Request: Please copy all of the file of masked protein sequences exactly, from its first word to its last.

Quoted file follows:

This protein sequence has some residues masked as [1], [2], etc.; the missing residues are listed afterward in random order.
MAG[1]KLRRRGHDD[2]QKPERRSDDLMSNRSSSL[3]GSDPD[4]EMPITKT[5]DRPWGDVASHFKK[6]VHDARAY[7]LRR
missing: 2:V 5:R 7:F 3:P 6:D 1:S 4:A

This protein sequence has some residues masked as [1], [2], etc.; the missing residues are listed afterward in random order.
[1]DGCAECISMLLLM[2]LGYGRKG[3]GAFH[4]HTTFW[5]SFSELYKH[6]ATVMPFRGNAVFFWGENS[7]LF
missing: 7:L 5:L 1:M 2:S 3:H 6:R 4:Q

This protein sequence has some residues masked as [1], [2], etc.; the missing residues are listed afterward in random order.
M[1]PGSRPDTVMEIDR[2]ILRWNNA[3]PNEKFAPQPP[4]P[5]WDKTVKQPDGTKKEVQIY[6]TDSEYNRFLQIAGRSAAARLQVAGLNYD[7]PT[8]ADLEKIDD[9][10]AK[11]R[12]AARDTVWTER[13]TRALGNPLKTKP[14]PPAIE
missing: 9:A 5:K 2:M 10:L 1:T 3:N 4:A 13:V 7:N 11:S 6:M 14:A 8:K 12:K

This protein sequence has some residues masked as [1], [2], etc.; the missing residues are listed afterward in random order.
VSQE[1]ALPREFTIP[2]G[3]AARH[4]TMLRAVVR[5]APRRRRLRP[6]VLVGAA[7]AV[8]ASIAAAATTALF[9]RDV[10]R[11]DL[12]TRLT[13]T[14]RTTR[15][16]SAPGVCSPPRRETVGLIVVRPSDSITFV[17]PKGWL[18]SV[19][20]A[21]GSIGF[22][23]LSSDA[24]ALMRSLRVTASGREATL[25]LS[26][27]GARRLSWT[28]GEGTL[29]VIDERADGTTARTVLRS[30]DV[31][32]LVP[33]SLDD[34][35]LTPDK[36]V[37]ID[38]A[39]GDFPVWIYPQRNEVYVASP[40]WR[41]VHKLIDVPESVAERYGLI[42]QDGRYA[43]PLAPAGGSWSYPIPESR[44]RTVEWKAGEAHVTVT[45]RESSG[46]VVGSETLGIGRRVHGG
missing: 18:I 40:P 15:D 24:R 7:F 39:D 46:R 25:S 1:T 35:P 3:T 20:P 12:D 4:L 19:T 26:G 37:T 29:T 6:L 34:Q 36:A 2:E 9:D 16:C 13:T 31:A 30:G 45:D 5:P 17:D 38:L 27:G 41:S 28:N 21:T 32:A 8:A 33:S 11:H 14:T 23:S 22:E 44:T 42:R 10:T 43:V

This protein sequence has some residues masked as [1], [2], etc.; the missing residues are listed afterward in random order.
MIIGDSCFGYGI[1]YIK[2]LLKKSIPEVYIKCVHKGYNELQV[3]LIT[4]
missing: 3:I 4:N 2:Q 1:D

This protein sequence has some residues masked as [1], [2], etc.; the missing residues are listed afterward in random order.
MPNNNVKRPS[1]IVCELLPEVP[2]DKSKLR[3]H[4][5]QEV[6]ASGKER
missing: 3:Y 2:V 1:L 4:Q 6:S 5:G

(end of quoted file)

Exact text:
This protein sequence has some residues masked as [1], [2], etc.; the missing residues are listed afterward in random order.
MAG[1]KLRRRGHDD[2]QKPERRSDDLMSNRSSSL[3]GSDPD[4]EMPITKT[5]DRPWGDVASHFKK[6]VHDARAY[7]LRR
missing: 2:V 5:R 7:F 3:P 6:D 1:S 4:A

This protein sequence has some residues masked as [1], [2], etc.; the missing residues are listed afterward in random order.
[1]DGCAECISMLLLM[2]LGYGRKG[3]GAFH[4]HTTFW[5]SFSELYKH[6]ATVMPFRGNAVFFWGENS[7]LF
missing: 7:L 5:L 1:M 2:S 3:H 6:R 4:Q

This protein sequence has some residues masked as [1], [2], etc.; the missing residues are listed afterward in random order.
M[1]PGSRPDTVMEIDR[2]ILRWNNA[3]PNEKFAPQPP[4]P[5]WDKTVKQPDGTKKEVQIY[6]TDSEYNRFLQIAGRSAAARLQVAGLNYD[7]PT[8]ADLEKIDD[9][10]AK[11]R[12]AARDTVWTER[13]TRALGNPLKTKP[14]PPAIE
missing: 9:A 5:K 2:M 10:L 1:T 3:N 4:A 13:V 7:N 11:S 6:M 14:A 8:K 12:K

This protein sequence has some residues masked as [1], [2], etc.; the missing residues are listed afterward in random order.
VSQE[1]ALPREFTIP[2]G[3]AARH[4]TMLRAVVR[5]APRRRRLRP[6]VLVGAA[7]AV[8]ASIAAAATTALF[9]RDV[10]R[11]DL[12]TRLT[13]T[14]RTTR[15][16]SAPGVCSPPRRETVGLIVVRPSDSITFV[17]PKGWL[18]SV[19][20]A[21]GSIGF[22][23]LSSDA[24]ALMRSLRVTASGREATL[25]LS[26][27]GARRLSWT[28]GEGTL[29]VIDERADGTTARTVLRS[30]DV[31][32]LVP[33]SLDD[34][35]LTPDK[36]V[37]ID[38]A[39]GDFPVWIYPQRNEVYVASP[40]WR[41]VHKLIDVPESVAERYGLI[42]QDGRYA[43]PLAPAGGSWSYPIPESR[44]RTVEWKAGEAHVTVT[45]RESSG[46]VVGSETLGIGRRVHGG
missing: 18:I 40:P 15:D 24:R 7:F 39:D 46:R 25:S 1:T 35:P 3:T 20:P 12:D 4:L 19:T 26:G 37:T 29:T 6:L 34:Q 36:A 2:E 9:D 16:C 13:T 31:A 30:G 45:D 5:P 17:D 38:L 27:G 41:S 28:N 21:T 32:A 8:A 33:S 11:H 14:T 23:S 22:E 44:T 42:R 10:T 43:V

This protein sequence has some residues masked as [1], [2], etc.; the missing residues are listed afterward in random order.
MIIGDSCFGYGI[1]YIK[2]LLKKSIPEVYIKCVHKGYNELQV[3]LIT[4]
missing: 3:I 4:N 2:Q 1:D

This protein sequence has some residues masked as [1], [2], etc.; the missing residues are listed afterward in random order.
MPNNNVKRPS[1]IVCELLPEVP[2]DKSKLR[3]H[4][5]QEV[6]ASGKER
missing: 3:Y 2:V 1:L 4:Q 6:S 5:G